PLS isn't necessarily a cure for insufficient sample size (though I recognize you're not claiming otherwise exactly). Check out Westland (2010) for a discussion of factors that determine the necessary sample size (and often determine that it's much larger than published articles often use). He discusses PLS too. One notable argument is that:
In PLS, the sample size question is probably both less relevant and less critical, because hypothesis testing is better left to LISREL and systems of equation approaches.
Some collinearity is generally expected among independent variables in basically any general(ized) linear model or structural equation model. It's mostly a problem when collinearity is very strong. Several methods exist for managing excessive collinearity, including ridge and principal components regression. Low collinearity is not a problem for any of these methods, including PLS. That they are somewhat more robust against high multicollinearity does not imply that they are biased by a lack thereof. Hence whether PLS is advisable in your circumstance probably depends on other factors.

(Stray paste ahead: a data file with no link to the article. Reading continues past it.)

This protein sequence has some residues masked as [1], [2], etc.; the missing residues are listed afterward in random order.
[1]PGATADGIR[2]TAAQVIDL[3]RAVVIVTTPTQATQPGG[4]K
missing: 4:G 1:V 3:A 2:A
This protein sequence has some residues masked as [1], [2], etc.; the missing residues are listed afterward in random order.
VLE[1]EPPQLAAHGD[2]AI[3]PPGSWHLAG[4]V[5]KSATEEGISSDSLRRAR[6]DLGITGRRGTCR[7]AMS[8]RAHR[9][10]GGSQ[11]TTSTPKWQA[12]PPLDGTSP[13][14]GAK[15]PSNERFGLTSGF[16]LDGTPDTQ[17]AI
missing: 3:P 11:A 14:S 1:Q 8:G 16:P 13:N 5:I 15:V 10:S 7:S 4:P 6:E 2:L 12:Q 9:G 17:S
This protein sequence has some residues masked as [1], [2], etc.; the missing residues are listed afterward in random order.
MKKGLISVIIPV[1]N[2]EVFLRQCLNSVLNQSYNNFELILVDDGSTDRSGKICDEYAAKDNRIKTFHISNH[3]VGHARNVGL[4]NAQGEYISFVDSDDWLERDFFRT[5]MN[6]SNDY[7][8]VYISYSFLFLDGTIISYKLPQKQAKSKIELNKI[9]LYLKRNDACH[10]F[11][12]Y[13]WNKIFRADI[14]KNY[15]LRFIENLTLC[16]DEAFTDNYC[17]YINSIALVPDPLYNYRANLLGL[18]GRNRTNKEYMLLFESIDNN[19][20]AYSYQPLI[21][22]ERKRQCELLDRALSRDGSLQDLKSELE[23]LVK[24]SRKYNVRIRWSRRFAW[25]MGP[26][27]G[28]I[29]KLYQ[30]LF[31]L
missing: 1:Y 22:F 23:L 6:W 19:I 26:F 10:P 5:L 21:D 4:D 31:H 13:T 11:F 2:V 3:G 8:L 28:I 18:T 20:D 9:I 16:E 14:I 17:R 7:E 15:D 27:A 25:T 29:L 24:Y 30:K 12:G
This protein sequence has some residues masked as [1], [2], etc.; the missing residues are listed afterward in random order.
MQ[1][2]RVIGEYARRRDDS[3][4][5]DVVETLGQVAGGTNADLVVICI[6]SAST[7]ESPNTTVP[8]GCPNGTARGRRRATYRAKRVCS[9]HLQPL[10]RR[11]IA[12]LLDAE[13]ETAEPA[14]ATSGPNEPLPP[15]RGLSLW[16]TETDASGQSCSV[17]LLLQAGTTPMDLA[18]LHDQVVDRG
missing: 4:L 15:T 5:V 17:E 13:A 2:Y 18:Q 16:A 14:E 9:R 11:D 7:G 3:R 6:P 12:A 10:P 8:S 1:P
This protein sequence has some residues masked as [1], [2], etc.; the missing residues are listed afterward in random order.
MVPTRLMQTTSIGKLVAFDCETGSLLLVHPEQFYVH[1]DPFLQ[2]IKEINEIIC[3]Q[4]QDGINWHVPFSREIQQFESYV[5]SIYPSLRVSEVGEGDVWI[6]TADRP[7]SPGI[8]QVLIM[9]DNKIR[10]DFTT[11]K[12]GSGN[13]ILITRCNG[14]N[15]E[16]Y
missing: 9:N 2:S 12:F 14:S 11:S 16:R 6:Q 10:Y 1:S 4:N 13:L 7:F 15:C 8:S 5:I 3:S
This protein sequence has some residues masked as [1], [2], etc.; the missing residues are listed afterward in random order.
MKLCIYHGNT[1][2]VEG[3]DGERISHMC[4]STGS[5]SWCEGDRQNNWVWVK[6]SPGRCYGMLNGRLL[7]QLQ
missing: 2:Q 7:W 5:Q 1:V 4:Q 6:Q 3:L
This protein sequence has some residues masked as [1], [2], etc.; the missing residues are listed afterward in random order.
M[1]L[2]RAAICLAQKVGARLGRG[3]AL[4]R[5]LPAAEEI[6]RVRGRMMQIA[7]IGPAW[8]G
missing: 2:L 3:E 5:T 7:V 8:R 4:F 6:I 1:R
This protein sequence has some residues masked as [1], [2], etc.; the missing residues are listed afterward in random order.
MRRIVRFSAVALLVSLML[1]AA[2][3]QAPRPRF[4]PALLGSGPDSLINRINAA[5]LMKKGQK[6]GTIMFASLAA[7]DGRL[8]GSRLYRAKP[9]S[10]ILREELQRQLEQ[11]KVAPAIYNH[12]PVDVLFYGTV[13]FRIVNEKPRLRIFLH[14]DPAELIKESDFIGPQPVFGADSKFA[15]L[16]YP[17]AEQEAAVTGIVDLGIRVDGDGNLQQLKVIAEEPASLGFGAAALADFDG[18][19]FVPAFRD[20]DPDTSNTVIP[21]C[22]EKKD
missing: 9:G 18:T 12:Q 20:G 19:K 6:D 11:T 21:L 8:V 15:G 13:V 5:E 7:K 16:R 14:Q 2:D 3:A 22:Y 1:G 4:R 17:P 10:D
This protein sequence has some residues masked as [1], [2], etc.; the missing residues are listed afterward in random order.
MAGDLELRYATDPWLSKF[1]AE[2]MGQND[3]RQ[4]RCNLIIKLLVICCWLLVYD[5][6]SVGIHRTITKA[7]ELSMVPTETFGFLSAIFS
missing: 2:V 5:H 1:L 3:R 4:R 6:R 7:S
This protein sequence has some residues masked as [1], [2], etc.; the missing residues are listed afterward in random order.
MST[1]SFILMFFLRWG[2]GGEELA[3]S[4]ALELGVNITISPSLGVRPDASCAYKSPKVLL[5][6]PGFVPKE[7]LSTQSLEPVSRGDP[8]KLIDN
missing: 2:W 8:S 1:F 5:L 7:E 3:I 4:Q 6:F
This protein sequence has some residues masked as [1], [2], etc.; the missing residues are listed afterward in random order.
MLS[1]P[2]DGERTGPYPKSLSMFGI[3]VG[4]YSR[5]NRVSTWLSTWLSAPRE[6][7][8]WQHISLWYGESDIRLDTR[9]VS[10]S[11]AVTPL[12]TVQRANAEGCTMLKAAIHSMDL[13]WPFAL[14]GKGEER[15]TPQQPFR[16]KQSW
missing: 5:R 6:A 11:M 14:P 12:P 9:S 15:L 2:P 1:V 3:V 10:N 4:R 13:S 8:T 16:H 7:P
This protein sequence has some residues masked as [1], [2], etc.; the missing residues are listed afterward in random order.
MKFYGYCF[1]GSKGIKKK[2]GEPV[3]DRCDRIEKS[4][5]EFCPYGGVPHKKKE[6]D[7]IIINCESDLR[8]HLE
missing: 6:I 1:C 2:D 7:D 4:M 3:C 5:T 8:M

You might try calculating the variance inflation factors for your set of regressors. These can give you a useful index of how much collinearity exists among them – it is often not as bad as one fears initially. This was the case in my own research: my concern about multicollinearity in my own regressions led me here to Cross Validated several months ago, incidentally.
Westland, C. J. (2010). Lower bounds on sample size in structural equation modeling. Electronic Commerce Research and Applications, 9(6), 476–487.